thumbnail

The tufas of Pyramid Lake, Nevada

Circular 1267

By:

Links

Abstract

Pyramid Lake is the site of some of the Earth's most spectacular tufa deposits. The Tufas are composed of calcium carbonate (CaCO3). The large tufa mounds, reef- and sheet-like tufas formed within Pyramid Lake, between 26,000 and 13,000 years (yr) ago, when the lake was part of pluvial Lake Lahontan. The mounds are composed of large interlocking spheres that contain multiple generations of a crystalline (thinolite) variety of tufa. Over time many of the mounds have fallen apart, exposing an internal network of tubes. The tubular structures are thought to have been created when springs discharged from the bottom of Pyramid Lake, supplying calcium that combined with carbonate dissolved in lake water to form the mounds. The reef- and sheet-like deposits contain pillow and pendant forms made up of a branching variety of tufa that often grades into dense layers or nodules. Dense layers of tufa also coat cobbles and boulders that were deposited in near-shore shallow-water areas. The thickest tufa deposits formed at lake-bottom sites of ground-water discharge and at overflow elevations1 where the lake was held at near-constant levels for long periods of time.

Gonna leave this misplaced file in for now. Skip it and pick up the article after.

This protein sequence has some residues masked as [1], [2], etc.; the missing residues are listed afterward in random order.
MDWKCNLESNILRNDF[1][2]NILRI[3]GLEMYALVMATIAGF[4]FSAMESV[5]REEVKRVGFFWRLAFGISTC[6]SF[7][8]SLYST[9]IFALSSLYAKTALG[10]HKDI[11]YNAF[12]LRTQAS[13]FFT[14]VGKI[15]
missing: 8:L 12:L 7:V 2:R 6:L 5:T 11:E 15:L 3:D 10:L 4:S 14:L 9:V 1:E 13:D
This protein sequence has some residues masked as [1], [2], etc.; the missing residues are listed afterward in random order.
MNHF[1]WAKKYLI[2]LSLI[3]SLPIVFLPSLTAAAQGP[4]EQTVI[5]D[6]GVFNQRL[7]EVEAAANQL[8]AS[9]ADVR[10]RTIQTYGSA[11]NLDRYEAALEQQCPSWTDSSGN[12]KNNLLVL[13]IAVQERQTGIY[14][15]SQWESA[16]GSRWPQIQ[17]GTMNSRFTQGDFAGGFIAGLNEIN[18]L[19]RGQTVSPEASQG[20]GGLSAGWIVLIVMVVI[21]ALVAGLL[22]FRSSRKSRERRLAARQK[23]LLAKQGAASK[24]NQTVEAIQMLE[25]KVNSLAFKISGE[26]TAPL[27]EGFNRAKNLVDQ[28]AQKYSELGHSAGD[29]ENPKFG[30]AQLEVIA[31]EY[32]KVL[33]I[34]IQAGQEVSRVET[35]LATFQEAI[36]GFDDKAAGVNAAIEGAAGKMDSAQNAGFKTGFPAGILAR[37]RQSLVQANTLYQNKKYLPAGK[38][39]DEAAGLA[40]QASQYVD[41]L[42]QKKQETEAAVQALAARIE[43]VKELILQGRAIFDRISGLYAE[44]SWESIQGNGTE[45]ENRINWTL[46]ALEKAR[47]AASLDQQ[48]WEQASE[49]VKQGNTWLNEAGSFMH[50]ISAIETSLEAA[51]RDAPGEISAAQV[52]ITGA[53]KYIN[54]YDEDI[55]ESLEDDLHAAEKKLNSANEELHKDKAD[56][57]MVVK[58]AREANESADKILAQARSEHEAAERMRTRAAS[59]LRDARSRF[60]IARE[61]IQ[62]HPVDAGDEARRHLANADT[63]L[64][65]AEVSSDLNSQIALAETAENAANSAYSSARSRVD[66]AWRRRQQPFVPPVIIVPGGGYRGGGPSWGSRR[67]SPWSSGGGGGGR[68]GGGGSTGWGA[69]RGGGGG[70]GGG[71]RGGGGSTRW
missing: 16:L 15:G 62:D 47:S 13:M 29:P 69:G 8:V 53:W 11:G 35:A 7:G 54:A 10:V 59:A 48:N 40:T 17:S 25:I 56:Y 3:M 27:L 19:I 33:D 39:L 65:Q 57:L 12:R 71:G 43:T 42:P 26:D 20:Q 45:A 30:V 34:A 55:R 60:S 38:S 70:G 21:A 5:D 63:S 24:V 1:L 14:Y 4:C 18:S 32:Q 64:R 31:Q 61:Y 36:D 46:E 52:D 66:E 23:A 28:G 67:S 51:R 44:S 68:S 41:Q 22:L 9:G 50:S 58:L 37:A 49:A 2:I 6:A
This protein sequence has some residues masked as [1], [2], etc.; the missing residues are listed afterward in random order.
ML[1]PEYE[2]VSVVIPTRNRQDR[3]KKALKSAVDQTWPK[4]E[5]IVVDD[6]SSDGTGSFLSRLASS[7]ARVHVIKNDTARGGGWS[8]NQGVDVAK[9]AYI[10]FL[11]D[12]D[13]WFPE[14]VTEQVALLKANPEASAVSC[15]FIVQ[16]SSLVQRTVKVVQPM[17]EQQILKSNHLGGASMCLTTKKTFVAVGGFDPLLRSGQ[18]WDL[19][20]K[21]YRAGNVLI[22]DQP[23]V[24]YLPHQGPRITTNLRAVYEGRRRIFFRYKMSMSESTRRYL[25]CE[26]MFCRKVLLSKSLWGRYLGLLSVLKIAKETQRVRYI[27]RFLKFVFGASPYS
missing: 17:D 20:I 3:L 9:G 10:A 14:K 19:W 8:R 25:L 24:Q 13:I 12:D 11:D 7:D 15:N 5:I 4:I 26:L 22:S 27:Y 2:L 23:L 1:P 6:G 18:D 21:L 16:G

Additional Publication Details

Publication type:
Report
Publication Subtype:
USGS Numbered Series
Title:
The tufas of Pyramid Lake, Nevada
Series title:
Circular
Series number:
1267
ISBN:
0607975555
Edition:
-
Year Published:
2004
Language:
ENGLISH
Description:
iv, 14 p. : col. ill., col. maps ; 28 cm.